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- "Virus Wishes You a Merry Christmas"
TechWeb (11/10/00); Gonsalves, Antone
An Internet worm called [email protected] that spreads through Microsoft Outlook and Outlook Express is infecting computer systems around the globe disguised as a Christmas greeting, exports said on Friday. The Windows system directory stores the virus when users click on the Navidad.exe file, causing a blue eye icon to appear in the lower right corner of the screen. Whenever an infected system receives an email, the worm automatically forwards itself to the sender. Although the virus does not overwrite or destroy files, it can freeze Windows or crash a company's email server, experts say. The virus, which appears to have come from South America, has struck many systems in Latin America and the United Kingdom. There have been few reports of the virus in the United States so far.
- "Smart Biz: Enabling the Disabled"
Wired News (11/03/00); Solomon, Karen
The opportunity to increase revenue by millions of dollars convinced Election.com to make its Web site accessible to people with disabilities. However, the threat of lawsuits filed by civil rights organizations will be reason enough for many other Web sites to accommodate people with low or no vision, a reduced sense of hearing, or impaired manual dexterity that prevents them from handling a mouse. Cynthia Waddell, an accessibility activist and a senior consultant for PSINet, says "any member of the public can file with the ADA (Americans With Disabilities Act) if they need to access your service," which could result in a full investigation with the Justice Department. And Justice could decide to pursue a lawsuit against a Web site. Bank of America avoided a legal battle earlier in the year when it reached an agreement with the California Council of the Blind to not only make its site accessible but to add universal ATM machines. America Online has until the end of the year to make good on a settlement it reached with the National Federation of the Blind. A new report by Forrester Research says 25 percent of sites adhere to the minimum requirements inspired by the Web Accessibility Initiative, and that retooling a site for people with disabilities could cost about $2.2 million.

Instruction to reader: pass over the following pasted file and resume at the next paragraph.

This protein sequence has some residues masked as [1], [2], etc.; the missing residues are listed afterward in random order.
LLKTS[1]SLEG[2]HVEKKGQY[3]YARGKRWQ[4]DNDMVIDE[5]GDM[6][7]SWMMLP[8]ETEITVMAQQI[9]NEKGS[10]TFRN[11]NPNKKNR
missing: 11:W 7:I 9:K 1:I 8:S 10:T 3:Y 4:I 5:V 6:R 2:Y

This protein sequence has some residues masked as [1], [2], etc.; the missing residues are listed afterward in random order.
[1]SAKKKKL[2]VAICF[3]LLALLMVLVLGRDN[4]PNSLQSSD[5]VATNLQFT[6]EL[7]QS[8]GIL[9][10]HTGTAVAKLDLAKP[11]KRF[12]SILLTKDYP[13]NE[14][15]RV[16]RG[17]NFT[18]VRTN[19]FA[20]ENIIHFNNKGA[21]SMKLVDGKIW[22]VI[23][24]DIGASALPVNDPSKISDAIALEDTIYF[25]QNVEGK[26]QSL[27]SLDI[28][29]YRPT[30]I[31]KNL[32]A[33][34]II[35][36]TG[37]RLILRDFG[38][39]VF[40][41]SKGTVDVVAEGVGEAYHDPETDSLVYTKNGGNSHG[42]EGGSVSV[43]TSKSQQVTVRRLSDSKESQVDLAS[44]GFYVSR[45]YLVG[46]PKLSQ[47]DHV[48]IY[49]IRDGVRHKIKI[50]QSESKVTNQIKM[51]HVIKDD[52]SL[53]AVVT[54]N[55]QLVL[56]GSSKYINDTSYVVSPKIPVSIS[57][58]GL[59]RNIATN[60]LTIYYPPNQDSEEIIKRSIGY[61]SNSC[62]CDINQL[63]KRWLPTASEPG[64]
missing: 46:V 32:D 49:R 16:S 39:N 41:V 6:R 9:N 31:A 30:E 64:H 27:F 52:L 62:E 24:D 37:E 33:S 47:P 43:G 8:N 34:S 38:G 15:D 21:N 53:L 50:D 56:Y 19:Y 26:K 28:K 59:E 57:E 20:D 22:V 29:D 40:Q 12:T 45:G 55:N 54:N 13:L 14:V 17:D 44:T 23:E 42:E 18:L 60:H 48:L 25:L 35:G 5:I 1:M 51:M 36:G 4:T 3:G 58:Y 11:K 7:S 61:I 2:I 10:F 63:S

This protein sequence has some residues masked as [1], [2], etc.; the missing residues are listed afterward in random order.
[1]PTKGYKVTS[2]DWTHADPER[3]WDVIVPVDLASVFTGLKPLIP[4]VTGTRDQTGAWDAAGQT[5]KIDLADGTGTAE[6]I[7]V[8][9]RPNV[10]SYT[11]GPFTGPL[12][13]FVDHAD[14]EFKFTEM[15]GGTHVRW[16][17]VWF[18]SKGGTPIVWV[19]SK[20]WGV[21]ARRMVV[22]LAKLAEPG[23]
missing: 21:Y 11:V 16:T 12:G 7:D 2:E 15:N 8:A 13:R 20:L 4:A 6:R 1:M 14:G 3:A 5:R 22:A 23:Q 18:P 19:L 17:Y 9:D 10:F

- "Upside Counsel: Combating Internet Crimes and Threats"
Upside Today (11/07/00); Sinrod, Eric J.
Cybercrime is rising, and as a result more attention is being focused on various laws to combat cybercrooks. The number of known computer viruses has more than doubled to 50,000 just in the last 18 months, yet, according to Cutter Information, 23 percent of global companies do not have simple firewalls, preferring to beat competitors to the Web over security. Computer-crime legislation has been around since the mid 1980s, when Congress passed the Computer Fraud and Abuse Act, which made illegal espionage, information violations, breaking into government computers, fraud, hacking/viruses/denial of service attacks, password trafficking, and extortion. The law is somewhat dated, and there is currently a movement to bring it into the Internet-age. The law not only punishes those who violate it with criminal prosecution, but also allows people to sue companies for compensatory damages and injunctive relief. A recent example is RealNetworks being sued for allegedly pilfering personal information about customers' musical tastes from their computers. The law also allows companies and individuals to face civil penalties for the cybercrimes of others if it is found that they did not take appropriate security measures to guard their servers. For example, if a hacker uses one company's computer as a "zombie" from which to launch an attack on another company's network, the victimized company can actually sue the negligent company for compensatory damages.